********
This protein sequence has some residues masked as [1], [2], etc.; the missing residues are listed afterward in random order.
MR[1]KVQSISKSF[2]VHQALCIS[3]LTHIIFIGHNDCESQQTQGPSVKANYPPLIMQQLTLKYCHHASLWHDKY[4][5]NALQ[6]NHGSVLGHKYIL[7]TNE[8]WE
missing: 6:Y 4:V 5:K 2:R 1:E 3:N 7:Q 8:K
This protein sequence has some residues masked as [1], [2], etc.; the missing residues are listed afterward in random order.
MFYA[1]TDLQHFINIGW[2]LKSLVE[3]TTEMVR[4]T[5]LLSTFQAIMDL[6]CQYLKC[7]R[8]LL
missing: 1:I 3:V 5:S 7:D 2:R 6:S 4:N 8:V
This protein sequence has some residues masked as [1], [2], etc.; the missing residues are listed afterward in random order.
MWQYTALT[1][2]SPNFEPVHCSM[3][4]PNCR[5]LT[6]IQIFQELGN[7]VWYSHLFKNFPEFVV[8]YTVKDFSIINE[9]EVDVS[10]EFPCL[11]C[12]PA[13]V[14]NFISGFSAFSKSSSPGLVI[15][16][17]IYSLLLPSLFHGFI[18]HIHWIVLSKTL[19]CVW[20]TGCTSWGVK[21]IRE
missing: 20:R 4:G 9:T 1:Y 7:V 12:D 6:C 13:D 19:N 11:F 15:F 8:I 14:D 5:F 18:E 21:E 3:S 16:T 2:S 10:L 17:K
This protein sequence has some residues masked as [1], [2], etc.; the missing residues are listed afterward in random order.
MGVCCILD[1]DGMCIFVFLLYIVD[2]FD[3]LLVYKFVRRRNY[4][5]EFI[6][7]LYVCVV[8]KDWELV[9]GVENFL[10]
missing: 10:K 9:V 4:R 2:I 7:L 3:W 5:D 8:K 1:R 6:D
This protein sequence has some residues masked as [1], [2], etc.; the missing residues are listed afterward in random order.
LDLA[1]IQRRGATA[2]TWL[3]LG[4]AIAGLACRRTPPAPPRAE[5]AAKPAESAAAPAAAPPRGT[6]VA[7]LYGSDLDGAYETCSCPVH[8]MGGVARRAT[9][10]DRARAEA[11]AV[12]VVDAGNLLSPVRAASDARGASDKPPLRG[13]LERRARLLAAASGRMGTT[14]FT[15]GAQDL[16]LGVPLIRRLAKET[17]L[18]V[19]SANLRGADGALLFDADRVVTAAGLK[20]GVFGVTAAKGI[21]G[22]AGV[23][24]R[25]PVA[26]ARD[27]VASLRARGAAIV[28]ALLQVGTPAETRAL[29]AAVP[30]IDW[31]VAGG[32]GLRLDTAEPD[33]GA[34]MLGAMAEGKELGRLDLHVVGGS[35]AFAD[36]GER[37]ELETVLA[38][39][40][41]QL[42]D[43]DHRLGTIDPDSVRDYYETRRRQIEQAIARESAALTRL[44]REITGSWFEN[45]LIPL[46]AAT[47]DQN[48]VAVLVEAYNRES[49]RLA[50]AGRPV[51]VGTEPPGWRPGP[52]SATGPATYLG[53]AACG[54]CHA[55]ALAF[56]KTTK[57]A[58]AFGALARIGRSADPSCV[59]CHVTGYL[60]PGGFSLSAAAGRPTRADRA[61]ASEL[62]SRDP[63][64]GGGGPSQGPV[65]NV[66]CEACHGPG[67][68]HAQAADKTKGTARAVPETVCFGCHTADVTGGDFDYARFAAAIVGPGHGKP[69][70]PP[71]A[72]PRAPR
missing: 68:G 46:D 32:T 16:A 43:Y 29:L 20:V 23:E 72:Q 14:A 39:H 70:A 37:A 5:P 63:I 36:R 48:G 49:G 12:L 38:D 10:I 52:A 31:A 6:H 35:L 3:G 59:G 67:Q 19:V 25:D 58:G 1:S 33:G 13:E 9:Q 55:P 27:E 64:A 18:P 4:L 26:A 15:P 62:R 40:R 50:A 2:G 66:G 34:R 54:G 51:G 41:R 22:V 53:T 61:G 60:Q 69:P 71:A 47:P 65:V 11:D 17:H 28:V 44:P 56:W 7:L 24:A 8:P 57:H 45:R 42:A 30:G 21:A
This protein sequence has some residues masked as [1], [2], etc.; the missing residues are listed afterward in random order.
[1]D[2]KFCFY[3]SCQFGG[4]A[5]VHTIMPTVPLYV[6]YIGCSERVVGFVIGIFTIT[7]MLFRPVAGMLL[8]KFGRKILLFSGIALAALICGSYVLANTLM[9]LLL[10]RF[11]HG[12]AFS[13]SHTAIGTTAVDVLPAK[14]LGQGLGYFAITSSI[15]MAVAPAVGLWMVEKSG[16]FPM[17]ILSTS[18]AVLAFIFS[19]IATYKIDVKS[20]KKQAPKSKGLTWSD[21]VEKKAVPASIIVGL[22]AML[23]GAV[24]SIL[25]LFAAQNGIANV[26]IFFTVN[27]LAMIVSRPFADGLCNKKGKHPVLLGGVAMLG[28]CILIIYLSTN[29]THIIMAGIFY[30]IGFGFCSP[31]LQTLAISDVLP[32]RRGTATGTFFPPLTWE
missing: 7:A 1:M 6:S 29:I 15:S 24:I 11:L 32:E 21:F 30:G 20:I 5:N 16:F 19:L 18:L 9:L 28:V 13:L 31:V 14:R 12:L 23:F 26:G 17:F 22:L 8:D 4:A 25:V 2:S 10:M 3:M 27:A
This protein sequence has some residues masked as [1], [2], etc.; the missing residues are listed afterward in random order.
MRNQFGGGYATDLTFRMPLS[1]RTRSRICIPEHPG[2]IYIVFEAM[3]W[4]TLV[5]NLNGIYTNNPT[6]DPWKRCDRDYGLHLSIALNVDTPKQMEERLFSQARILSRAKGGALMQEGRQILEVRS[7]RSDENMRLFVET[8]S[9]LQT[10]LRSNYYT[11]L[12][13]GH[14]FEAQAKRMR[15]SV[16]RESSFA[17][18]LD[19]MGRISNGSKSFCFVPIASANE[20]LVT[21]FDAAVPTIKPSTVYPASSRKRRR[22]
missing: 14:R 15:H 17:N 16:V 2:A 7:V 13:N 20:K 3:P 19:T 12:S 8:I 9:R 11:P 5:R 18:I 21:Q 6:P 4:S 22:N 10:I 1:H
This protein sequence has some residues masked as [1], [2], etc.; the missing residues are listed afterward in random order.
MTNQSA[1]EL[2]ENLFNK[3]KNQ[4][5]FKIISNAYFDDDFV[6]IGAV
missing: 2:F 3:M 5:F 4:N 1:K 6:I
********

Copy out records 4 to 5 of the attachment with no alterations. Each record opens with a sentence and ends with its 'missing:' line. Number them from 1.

This protein sequence has some residues masked as [1], [2], etc.; the missing residues are listed afterward in random order.
MGVCCILD[1]DGMCIFVFLLYIVD[2]FD[3]LLVYKFVRRRNY[4][5]EFI[6][7]LYVCVV[8]KDWELV[9]GVENFL[10]
missing: 10:K 9:V 4:R 2:I 7:L 3:W 5:D 8:K 1:R 6:D
This protein sequence has some residues masked as [1], [2], etc.; the missing residues are listed afterward in random order.
LDLA[1]IQRRGATA[2]TWL[3]LG[4]AIAGLACRRTPPAPPRAE[5]AAKPAESAAAPAAAPPRGT[6]VA[7]LYGSDLDGAYETCSCPVH[8]MGGVARRAT[9][10]DRARAEA[11]AV[12]VVDAGNLLSPVRAASDARGASDKPPLRG[13]LERRARLLAAASGRMGTT[14]FT[15]GAQDL[16]LGVPLIRRLAKET[17]L[18]V[19]SANLRGADGALLFDADRVVTAAGLK[20]GVFGVTAAKGI[21]G[22]AGV[23][24]R[25]PVA[26]ARD[27]VASLRARGAAIV[28]ALLQVGTPAETRAL[29]AAVP[30]IDW[31]VAGG[32]GLRLDTAEPD[33]GA[34]MLGAMAEGKELGRLDLHVVGGS[35]AFAD[36]GER[37]ELETVLA[38][39][40][41]QL[42]D[43]DHRLGTIDPDSVRDYYETRRRQIEQAIARESAALTRL[44]REITGSWFEN[45]LIPL[46]AAT[47]DQN[48]VAVLVEAYNRES[49]RLA[50]AGRPV[51]VGTEPPGWRPGP[52]SATGPATYLG[53]AACG[54]CHA[55]ALAF[56]KTTK[57]A[58]AFGALARIGRSADPSCV[59]CHVTGYL[60]PGGFSLSAAAGRPTRADRA[61]ASEL[62]SRDP[63][64]GGGGPSQGPV[65]NV[66]CEACHGPG[67][68]HAQAADKTKGTARAVPETVCFGCHTADVTGGDFDYARFAAAIVGPGHGKP[69][70]PP[71]A[72]PRAPR
missing: 68:G 46:D 32:T 16:A 43:Y 29:L 20:V 23:E 72:Q 14:A 39:H 70:A 37:A 5:P 63:I 36:R 48:G 49:G 12:L 38:D 10:I 52:A 31:A 6:H 35:L 3:G 59:G 67:Q 19:V 25:D 58:G 1:S 33:G 13:E 9:Q 55:P 27:E 64:A 18:P 4:L 26:A 15:P 62:R 40:R 50:A 2:G 66:G 34:R 54:G 51:G 41:R 22:V 53:T 61:G 60:Q 69:P 71:A 47:P 65:V 11:D 17:H 28:V 44:P 56:W 7:L 24:A 8:P 57:H 45:R 42:A 30:G 21:A